There are times when some people are venting frustration or emotional movement.However, a study shows: Instead of happiness over the course of the year with overwhelming emotions. Actually, it is closer to death.
Initiate independent research published in Circulation: Journal of the American Heart Association showed a relationship between risk and angry feelings or physical activity doubled with the first symptoms of a heart attack within an hour.The risk ratio is three times as high as for people who are angry and also perform intensive physical activity.
Experts say this study provides evidence for the relationship between mind represents for the body is very important.”Emotions and movement increase blood pressure and heart rate, change blood flow in the vessels and lower the blood supply of the heart,” said Andrew Smyth, director of the Institute’s Research Study of Health McMaster University, Canada.
“It is very important, especially in the blood vessels that have been attached to the plate, because it can block blood flow to a heart attack,” he said.He and his team analyzed data from 12,461 patients from 52 countries with an average age of 58 years. They were questioned about the activities before the heart attack.
The results showed that 1,650 people participate in physical activity, while nearly 1752 people are due to emotional or angry. In this study, the team also takes into account other factors such as age, smoking, overweight, hypertension and other health problems.Smyth perform physical activity has many benefits, including the prevention of heart attacks. This activity needs to be done, but he and a team of medical specialists recommend for those who are affected by the “emotion”.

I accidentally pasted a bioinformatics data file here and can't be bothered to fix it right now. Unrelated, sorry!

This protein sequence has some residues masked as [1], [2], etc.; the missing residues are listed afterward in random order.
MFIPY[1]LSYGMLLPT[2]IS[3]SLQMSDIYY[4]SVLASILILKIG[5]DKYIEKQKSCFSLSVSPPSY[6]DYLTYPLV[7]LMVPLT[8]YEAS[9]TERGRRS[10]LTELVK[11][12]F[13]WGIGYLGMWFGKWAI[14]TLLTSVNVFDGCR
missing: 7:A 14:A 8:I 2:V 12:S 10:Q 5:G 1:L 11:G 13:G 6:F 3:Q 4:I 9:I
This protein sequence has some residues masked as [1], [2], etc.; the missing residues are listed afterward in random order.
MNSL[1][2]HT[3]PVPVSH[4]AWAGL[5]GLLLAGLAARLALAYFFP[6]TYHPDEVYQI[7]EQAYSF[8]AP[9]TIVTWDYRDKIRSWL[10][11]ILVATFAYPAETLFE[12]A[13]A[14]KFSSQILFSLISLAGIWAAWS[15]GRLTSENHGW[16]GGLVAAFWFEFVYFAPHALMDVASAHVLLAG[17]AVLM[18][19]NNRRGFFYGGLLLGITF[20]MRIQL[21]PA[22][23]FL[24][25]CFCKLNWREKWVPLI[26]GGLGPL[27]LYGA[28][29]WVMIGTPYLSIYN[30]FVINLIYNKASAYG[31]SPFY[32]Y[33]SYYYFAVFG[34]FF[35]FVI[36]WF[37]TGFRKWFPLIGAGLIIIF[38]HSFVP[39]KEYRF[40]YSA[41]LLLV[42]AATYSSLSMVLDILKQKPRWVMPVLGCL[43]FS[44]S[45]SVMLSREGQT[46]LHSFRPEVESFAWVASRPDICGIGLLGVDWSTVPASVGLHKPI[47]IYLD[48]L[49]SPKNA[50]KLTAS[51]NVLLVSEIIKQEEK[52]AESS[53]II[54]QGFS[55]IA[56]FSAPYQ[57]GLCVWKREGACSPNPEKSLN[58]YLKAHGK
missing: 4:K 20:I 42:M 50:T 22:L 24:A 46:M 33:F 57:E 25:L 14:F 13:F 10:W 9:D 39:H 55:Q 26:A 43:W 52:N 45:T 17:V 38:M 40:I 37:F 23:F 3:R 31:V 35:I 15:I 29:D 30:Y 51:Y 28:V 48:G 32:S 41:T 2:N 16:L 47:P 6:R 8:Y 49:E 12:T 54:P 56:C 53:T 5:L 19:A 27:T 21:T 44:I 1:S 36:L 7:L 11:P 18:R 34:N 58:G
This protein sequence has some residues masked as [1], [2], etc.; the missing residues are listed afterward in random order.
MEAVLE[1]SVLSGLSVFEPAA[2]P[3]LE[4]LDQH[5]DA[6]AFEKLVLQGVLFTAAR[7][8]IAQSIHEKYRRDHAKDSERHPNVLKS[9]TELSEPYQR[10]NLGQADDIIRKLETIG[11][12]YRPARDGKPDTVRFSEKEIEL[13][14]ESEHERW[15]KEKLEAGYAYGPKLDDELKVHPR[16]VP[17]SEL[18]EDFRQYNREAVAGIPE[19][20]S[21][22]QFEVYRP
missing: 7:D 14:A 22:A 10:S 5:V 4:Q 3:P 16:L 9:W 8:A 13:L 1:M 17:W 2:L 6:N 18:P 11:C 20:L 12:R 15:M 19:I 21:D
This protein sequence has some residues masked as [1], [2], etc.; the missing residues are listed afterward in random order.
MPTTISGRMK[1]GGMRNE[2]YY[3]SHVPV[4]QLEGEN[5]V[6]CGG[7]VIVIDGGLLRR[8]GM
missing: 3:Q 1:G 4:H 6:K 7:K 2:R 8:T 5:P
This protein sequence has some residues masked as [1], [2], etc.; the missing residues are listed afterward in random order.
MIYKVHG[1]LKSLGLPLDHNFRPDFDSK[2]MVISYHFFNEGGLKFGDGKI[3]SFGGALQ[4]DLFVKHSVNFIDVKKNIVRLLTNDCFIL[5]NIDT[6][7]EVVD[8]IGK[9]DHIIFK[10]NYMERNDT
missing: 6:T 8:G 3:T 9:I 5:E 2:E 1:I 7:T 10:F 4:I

Doctors recommend that those who want to be emotional or angry and want to exercise are not going beyond the usual dose of extreme or even normal.”Redundant angry at the wrong circumstances can lead to a fatal heart attack.” Everyone needs to implement mental health and prevent loss of control over an extreme measure, “said Barry Jacobs, director of Psychology’s personality program residence Crozer-Keystone Family Medicine in Pennsylania.He said, “The people with heart attack risk is worth doing anything to avoid a situation of extreme emotions.”